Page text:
R functions to bind together lists into a data frame: yet another plug for the tidyverse

When working with large datasets in R, I often have to split data manipulation jobs up into a large number of small tasks which I run in parallel on my university’s computing cluster. Once the tasks have all finished running, I load the output into my R workspace. Each task’s output is usually a single data frame, and I define a list with each element being one of the data frames. The next step is to somehow bind together the list of data frames into a single data frame. The data frames all have the same number of columns and the same column names, so they can easily be put together with R’s rbind() function.

The “naive” way of doing this would be to put rbind() into a for-loop. Here I make a dummy data frame into a list by copying it many times to demonstrate.

foo <- data.frame(a = rnorm(100), 
                  b = runif(100), 
                  c = rlnorm(100), 
                  d = rlogis(100))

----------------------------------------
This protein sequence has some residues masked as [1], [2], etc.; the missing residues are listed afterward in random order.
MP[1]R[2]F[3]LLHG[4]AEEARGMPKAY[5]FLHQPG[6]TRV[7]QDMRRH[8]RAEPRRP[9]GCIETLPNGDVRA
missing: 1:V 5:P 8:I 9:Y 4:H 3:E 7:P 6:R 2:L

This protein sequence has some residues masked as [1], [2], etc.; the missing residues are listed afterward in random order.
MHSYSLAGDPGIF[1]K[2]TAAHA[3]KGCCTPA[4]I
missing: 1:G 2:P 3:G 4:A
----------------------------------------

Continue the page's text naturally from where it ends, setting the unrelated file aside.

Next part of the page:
foolist <- replicate(n = 10000, foo, simplify = FALSE)

Binding these data frames together in a for-loop is really not recommended, because it is both extremely slow and uses a large amount of RAM, because the entire constantly lengthening data frame is read back into the memory with each trip through the loop. Here is how you would do it, though (I added the system.time() wrapper to show how long it takes):

  foo_loop <- foolist[[1]]
  for (i in 2:length(foolist)) {
    foo_loop <- rbind(foo_loop, foolist[[i]])

This takes 594 seconds on my machine.

You can use a functional programming trick in R to make this a little bit more efficient. The function do.call() takes a function as its first argument, followed by a list. It constructs a function call with the function from the first argument, and the list as its arguments. As a toy example, do.call('c', list(1, 2, 3)) is equivalent to c(1, 2, 3). Here is how you would use do.call() to bind the list of data frames together.